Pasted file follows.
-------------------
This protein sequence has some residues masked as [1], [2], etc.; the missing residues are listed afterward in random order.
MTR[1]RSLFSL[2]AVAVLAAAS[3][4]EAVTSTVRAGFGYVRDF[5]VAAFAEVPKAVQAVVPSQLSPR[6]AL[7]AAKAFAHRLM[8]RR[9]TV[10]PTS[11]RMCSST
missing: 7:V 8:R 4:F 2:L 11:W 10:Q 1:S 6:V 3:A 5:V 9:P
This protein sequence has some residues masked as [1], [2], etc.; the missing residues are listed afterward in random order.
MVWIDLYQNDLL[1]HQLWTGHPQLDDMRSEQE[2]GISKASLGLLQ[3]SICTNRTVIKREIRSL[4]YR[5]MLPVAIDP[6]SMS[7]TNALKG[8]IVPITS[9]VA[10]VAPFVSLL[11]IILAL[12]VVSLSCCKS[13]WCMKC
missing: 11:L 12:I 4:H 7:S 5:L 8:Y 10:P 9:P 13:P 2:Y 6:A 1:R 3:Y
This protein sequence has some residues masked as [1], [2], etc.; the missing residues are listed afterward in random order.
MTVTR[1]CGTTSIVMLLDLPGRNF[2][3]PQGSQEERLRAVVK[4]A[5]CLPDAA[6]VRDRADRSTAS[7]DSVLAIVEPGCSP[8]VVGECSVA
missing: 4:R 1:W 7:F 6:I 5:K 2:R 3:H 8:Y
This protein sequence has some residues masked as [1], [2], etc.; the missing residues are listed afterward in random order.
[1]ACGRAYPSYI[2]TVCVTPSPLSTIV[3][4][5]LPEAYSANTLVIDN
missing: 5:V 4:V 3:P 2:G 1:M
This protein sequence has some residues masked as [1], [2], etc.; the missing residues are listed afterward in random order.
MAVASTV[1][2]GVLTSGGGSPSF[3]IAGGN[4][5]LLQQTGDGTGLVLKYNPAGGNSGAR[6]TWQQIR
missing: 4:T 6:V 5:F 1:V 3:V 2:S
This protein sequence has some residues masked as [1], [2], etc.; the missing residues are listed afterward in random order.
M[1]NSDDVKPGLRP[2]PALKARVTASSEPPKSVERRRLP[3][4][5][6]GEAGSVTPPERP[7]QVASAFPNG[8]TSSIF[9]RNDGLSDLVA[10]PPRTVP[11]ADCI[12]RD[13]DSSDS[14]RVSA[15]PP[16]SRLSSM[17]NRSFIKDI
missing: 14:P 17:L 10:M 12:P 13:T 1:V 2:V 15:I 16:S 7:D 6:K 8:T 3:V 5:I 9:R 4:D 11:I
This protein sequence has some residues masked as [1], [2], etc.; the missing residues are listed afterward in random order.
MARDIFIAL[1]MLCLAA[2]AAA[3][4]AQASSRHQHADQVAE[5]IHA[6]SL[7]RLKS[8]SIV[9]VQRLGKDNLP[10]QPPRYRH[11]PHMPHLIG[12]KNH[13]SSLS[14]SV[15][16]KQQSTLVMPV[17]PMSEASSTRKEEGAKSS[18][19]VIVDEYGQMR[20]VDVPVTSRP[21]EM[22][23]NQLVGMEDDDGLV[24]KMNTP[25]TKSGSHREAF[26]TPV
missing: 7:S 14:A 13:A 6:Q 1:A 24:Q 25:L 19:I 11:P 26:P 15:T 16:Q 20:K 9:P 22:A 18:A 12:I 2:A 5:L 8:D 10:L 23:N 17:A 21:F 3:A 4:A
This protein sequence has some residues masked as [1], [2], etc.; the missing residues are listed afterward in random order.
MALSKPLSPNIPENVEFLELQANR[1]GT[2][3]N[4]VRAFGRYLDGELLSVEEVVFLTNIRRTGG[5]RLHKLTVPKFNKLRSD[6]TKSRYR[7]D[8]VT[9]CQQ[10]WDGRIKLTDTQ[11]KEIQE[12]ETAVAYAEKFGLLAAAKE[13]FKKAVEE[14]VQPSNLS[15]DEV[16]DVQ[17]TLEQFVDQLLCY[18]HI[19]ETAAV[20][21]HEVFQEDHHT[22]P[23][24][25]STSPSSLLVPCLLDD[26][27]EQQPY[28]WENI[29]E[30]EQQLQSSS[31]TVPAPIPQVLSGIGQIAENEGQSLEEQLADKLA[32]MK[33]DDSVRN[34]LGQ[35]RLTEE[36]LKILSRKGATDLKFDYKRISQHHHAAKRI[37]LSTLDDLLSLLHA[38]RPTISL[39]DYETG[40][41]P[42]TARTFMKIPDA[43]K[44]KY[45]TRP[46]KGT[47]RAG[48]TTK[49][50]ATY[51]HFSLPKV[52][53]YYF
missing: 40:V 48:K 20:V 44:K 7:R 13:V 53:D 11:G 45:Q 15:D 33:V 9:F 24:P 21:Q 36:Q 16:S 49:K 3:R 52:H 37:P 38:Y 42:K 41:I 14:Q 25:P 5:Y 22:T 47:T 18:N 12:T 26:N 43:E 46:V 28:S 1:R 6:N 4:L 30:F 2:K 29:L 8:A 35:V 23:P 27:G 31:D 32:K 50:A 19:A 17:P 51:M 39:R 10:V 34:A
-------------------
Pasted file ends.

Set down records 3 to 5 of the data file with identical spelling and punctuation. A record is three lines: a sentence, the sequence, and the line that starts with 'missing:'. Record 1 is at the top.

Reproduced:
This protein sequence has some residues masked as [1], [2], etc.; the missing residues are listed afterward in random order.
MTVTR[1]CGTTSIVMLLDLPGRNF[2][3]PQGSQEERLRAVVK[4]A[5]CLPDAA[6]VRDRADRSTAS[7]DSVLAIVEPGCSP[8]VVGECSVA
missing: 4:R 1:W 7:F 6:I 5:K 2:R 3:H 8:Y
This protein sequence has some residues masked as [1], [2], etc.; the missing residues are listed afterward in random order.
[1]ACGRAYPSYI[2]TVCVTPSPLSTIV[3][4][5]LPEAYSANTLVIDN
missing: 5:V 4:V 3:P 2:G 1:M
This protein sequence has some residues masked as [1], [2], etc.; the missing residues are listed afterward in random order.
MAVASTV[1][2]GVLTSGGGSPSF[3]IAGGN[4][5]LLQQTGDGTGLVLKYNPAGGNSGAR[6]TWQQIR
missing: 4:T 6:V 5:F 1:V 3:V 2:S